For a bike that's about as old as the man who's put it together, this BMW RS09 looks pretty damn good! And we're sure that Termignoni can sounds awesome...
Roel Scheffers, 28 years old and a resident of Tilburg, in The Netherlands, is a CAD/CAE engineer who has a passion for building his own bikes. And going by the 1985 BMW K100RS you see here, he’s not too bad at it either. ‘I bought this ’85 BMW K100RS for 500 euro. It wasn't running – the starter was broken – but with a little push, it ran great and that’s after spending five years standing in a shed. I wanted to do something new, I wanted to do something with a bike that isn’t really known for its potential for customization,’ says Roel. ‘My dad had a K100RS like this when I was young and we did a lot of touring on that one, with me on the back holding on with all my might! So I've always had a feel for the K100RS since I was little. I think there were around 70,000km on this one when I bought it, and it was very well preserved. My dad told me to fix the minor fairing damage and earn some money by selling it. I told him I was going to chop it up,’ he laughs.
Roel has spent a considerable amount of time and money towards modifying his ’85 K100RS (which he’s named RS09, since it’s his 9th custom build), adding bigger injectors to the 1000cc engine, a homemade stainless-steel intake-plenum, K&N filter, adjustable injection pressure valve, and homemade stainless steel exhaust with Termignoni silencer, a self-made sub-frame and K1100 ‘sports’ rear shocks from Koni. He’s used thicker oil on the standard BMW front forks, and lowered ride height at the front by 4cm by moving the forks up through the triple yoke. Both front and rear fenders have been removed, the stock aluminium fuel tank has been modified and made narrower (fuel tank capacity is still 20-litres, so not bad at all…), the front fairing has been modified, the seat has been shortened, and a Danmoto digital dashboard and new aluminium clip-on handlebars have replaced the original items. The light pearl-white paintjob with candy-blue striping was done by Kustombart and Roel estimates the cost for putting the whole bike together was about 3,000 euro.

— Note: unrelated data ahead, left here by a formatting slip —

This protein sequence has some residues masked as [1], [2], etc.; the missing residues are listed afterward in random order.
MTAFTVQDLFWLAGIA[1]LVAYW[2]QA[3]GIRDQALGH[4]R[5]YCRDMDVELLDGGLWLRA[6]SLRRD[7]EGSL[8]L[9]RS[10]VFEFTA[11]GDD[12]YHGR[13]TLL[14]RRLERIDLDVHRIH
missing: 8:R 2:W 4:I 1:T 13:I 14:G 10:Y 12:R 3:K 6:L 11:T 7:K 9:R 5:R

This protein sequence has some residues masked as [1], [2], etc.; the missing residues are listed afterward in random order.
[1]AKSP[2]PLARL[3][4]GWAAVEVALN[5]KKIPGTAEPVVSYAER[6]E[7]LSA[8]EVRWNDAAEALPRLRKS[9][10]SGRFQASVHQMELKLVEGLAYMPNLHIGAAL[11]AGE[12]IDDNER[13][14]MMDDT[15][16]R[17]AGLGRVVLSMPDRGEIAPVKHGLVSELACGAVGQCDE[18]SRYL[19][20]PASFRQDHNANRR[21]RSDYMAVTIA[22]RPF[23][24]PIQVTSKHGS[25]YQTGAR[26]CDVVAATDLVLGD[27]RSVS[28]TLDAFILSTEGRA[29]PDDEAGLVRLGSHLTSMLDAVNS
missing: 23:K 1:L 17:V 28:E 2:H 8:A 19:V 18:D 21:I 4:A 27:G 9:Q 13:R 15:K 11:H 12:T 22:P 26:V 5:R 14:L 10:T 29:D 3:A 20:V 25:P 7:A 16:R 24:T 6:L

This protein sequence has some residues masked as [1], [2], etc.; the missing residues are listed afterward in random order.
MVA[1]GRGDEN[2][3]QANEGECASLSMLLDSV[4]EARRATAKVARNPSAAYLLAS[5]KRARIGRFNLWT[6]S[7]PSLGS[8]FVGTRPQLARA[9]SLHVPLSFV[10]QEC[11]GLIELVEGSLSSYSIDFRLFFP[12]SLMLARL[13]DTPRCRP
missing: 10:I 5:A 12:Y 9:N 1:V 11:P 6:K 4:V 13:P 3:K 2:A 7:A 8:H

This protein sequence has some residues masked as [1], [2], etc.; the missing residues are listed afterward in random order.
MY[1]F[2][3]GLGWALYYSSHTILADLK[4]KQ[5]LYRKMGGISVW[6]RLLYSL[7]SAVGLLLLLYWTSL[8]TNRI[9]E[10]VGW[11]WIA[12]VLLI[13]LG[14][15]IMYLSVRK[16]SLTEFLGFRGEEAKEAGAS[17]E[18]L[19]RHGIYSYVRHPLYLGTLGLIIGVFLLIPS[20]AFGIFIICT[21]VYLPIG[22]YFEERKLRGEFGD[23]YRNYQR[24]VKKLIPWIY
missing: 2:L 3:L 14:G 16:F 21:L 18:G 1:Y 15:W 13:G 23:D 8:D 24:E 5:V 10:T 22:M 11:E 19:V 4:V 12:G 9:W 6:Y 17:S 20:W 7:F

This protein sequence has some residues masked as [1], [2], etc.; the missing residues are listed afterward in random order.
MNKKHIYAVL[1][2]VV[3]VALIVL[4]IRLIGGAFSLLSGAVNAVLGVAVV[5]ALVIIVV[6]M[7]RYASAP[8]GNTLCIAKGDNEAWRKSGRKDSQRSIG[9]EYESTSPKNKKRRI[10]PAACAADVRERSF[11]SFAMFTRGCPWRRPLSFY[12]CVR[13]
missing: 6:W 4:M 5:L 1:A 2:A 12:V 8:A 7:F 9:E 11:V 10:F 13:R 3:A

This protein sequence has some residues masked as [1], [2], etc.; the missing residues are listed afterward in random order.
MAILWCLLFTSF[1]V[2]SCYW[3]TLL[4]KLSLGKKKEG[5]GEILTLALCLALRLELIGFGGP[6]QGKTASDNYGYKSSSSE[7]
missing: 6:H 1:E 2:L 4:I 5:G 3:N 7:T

‘The most difficult part of this build was the TIG-welding. The stainless steel exhaust is completely TIG-welded and it was actually my first TIG-welding project. The BMW aluminium gas tank is modified and also needed to be TIG-welded. The seat and front fairing are formed with help of polyester, something I hadn't done before, so I learned a lot during this project! I did everything myself, except for the paintwork,’ says Roel. Next up, he says, is fine-tuning the engine on the Dyno, which should get about 100bhp and then ride the bike on some big trips next summer. ‘Now that the bike is done, I really enjoy riding it. It handles great, has good power and turns a lot of heads! Even people who're not into bikes seem to appreciate it,’ he says.
Well, we also like this BMW RS09 and we hope Roel will continue to build more bikes in the future. Take a look at his website for more of his work.